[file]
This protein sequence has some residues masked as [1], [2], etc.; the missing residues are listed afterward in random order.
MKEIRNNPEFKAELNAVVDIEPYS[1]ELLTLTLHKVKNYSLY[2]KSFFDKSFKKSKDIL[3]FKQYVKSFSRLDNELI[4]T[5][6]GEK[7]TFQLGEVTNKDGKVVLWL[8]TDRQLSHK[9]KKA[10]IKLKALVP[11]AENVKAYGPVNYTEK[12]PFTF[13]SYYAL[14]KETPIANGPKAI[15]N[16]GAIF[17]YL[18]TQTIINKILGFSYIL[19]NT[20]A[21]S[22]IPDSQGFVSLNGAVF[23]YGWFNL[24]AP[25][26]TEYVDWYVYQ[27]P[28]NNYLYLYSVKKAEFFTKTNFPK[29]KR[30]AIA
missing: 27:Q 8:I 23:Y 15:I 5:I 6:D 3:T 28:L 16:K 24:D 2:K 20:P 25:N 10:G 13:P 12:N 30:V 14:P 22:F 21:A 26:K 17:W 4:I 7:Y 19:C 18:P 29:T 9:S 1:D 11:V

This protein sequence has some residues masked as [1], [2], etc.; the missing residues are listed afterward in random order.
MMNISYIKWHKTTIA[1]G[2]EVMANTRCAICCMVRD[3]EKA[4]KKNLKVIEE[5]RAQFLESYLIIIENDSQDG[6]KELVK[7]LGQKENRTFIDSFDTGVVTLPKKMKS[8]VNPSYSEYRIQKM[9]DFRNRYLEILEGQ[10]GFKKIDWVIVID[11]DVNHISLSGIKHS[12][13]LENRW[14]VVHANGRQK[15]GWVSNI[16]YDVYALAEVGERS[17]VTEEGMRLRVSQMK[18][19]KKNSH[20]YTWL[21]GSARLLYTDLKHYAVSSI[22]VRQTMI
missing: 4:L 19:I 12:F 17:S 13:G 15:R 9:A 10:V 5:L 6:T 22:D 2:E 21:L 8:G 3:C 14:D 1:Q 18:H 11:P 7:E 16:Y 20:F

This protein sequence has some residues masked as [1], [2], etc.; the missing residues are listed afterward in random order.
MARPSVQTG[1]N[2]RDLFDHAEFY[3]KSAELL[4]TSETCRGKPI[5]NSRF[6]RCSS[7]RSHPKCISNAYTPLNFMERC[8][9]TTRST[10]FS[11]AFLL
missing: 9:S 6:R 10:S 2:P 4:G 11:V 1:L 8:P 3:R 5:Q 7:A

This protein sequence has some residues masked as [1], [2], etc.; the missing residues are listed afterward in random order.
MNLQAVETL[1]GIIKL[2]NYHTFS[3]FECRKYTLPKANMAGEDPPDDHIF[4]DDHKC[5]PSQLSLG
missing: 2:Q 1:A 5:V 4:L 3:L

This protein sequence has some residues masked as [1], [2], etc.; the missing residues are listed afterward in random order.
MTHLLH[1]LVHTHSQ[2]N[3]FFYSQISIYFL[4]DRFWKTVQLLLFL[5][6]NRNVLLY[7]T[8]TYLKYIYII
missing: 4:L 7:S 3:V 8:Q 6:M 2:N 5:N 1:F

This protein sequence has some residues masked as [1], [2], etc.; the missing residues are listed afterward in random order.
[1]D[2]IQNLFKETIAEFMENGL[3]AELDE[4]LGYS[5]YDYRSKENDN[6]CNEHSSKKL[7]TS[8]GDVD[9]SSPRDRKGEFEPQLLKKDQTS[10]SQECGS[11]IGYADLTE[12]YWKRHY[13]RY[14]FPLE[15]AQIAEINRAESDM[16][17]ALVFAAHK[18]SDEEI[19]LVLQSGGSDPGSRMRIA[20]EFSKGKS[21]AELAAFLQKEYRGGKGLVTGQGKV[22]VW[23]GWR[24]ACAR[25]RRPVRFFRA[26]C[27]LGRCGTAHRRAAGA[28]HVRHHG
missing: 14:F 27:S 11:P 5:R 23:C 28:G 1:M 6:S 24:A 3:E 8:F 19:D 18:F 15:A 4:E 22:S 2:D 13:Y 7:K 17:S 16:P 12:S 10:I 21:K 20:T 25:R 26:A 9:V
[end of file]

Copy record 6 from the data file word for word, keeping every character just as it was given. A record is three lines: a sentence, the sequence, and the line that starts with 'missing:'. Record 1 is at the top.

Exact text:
This protein sequence has some residues masked as [1], [2], etc.; the missing residues are listed afterward in random order.
[1]D[2]IQNLFKETIAEFMENGL[3]AELDE[4]LGYS[5]YDYRSKENDN[6]CNEHSSKKL[7]TS[8]GDVD[9]SSPRDRKGEFEPQLLKKDQTS[10]SQECGS[11]IGYADLTE[12]YWKRHY[13]RY[14]FPLE[15]AQIAEINRAESDM[16][17]ALVFAAHK[18]SDEEI[19]LVLQSGGSDPGSRMRIA[20]EFSKGKS[21]AELAAFLQKEYRGGKGLVTGQGKV[22]VW[23]GWR[24]ACAR[25]RRPVRFFRA[26]C[27]LGRCGTAHRRAAGA[28]HVRHHG
missing: 14:F 27:S 11:P 5:R 23:C 28:G 1:M 6:S 24:A 3:E 8:F 19:D 18:F 15:A 4:E 22:S 2:D 13:Y 7:K 17:S 16:P 12:S 10:I 21:K 20:T 25:R 26:A 9:V